When starting on the revisited version of the Small Business Website, I did not want to implement a completely new design as well as apply all the new things I have learned in the past couple of weeks. My goal was to enhance the original version of the site to be more visually attractive, as well as accessible, more manageable in the chance of expansion and have good search engine optimisation.
Visual Design Evaluation
There is a number of aspects that have changed from the original to the revisited version. The overall feel of the original seemed quite unbalanced when it came to the colours. Therefore, I decided work with smaller blocks of colour to display different types of information. I made more use of the dark red shade in my colour scheme to draw attention to the navigation bar. The header image in the original almost appears lost due to the transparent effect for legibility reasons. At first I debated to not use a header image at all, but I decided to keep it for the easy identification of the site as a bakery. I counteracted the faded image by utilising the logo as a visual main heading on top of the header image, while the mark-up for the actual <h1> was moved off the viewport.
I also added little information bars for at a glance details, such as opening times and address. The contact buttons in the header were additions for mobile users to be accessed through one-click (these are still visible for wider viewports too, as it is vital information).
Based on my feedback for the original submissions, I also changed the hover effect on the navigation to stop if from jumping around. This was bad user experience, as the user might assume the site is broken. All body texts got a heavier font-weight and more line-height, to give the design a stronger feel.
With all these changes implemented, the site feels more sophisticated and clearly structured. It reflects the value of Richardson’s being a traditional family-owned business.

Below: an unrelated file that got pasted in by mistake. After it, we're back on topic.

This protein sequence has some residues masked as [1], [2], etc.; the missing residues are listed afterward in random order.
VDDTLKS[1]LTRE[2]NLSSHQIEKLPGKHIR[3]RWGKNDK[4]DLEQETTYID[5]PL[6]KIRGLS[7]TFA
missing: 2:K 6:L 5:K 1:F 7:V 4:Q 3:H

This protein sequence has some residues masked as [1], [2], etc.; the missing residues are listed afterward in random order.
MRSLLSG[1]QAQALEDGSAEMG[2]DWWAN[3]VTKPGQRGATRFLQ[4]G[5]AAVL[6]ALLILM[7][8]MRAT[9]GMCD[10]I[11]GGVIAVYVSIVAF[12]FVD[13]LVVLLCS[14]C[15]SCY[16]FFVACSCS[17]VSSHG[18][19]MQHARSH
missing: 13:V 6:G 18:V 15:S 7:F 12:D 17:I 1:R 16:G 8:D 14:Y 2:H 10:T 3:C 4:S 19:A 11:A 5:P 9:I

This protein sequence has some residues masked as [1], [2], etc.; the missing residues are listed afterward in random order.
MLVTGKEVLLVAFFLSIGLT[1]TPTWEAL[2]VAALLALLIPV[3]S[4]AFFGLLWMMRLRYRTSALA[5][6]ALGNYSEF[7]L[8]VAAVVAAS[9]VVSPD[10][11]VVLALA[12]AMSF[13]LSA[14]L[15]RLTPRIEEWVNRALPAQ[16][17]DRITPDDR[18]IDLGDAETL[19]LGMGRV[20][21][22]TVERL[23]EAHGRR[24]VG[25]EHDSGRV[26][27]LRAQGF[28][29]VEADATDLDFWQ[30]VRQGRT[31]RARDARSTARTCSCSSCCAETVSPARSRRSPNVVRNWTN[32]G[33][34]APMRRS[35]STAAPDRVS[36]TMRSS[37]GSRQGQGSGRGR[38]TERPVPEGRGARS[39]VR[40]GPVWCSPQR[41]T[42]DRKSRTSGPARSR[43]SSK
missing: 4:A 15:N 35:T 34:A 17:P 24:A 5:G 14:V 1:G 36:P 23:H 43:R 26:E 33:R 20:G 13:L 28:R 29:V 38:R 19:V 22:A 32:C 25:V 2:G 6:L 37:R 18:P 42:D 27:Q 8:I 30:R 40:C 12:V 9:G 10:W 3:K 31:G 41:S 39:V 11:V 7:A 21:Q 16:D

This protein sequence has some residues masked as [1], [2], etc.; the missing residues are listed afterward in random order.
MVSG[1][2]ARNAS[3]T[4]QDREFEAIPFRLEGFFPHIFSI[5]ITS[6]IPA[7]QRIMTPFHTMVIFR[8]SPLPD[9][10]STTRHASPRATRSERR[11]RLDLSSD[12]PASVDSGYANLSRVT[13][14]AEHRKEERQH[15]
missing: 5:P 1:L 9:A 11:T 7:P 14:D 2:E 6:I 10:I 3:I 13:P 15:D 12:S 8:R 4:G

In the next step of the analysis of the original small business website I evaluated my mark-up for my HTML and CSS files. These were at a first glance valid, as I did validate my code, but there were some grave semantic errors that needed fixing.
I had the bakery’s address marked up as an unordered list with several list items, which is semantically incorrect. I changed the mark up to paragraphs and the header, where the address was just one line left it as is, while the footer mark-up got the addition of microformats. Microformats help the address of a person or an organisation be machine readable, which also helps with the site’s SEO.
<div class="address"> <div class="addresstxt h-card"> <p class="p-name">Richardson's Bakery</p> <p class="p-street-name">53 High Street</p> <p class="p-postal-code">OX18 4QA</p> <p class="p-locality">Burford, United Kingdom</p> </div>
I also made use of microformats while marking up the contact information for email address, phone number and social media accounts.
<h2>Contact Us</h2> <p> <a class="u-email" href="mailto:firstname.lastname@example.org?subject=Enquiry"><img src="social-logos/email-logo-red.png" alt="email logo" height="64" width="64">email@example.com</a> <a class="p-tel" href="01993826371"><img src="social-logos/phone-logo-red.png" alt="telephone logo" height="64" width="64">+44 19938 26371</a> <a class="insta" href="#"><img src="social-logos/insta-logo-red.png" alt="instagram logo" height="64" width="64">@richardsonsbakery</a><!-- fictional instagram --> </p>
Originally, the menu list on the products page was defined as many sections nested within a big section. When I validated my code this shoed an error, as I did not include a heading for each section. As I was set on using <section>, I added sub-headings, which I hid for certain viewports, as they disordered my layout. For the revisited site, I changed the mark-up to <div> and left out the headings, as they were not even planned to be included from the beginning.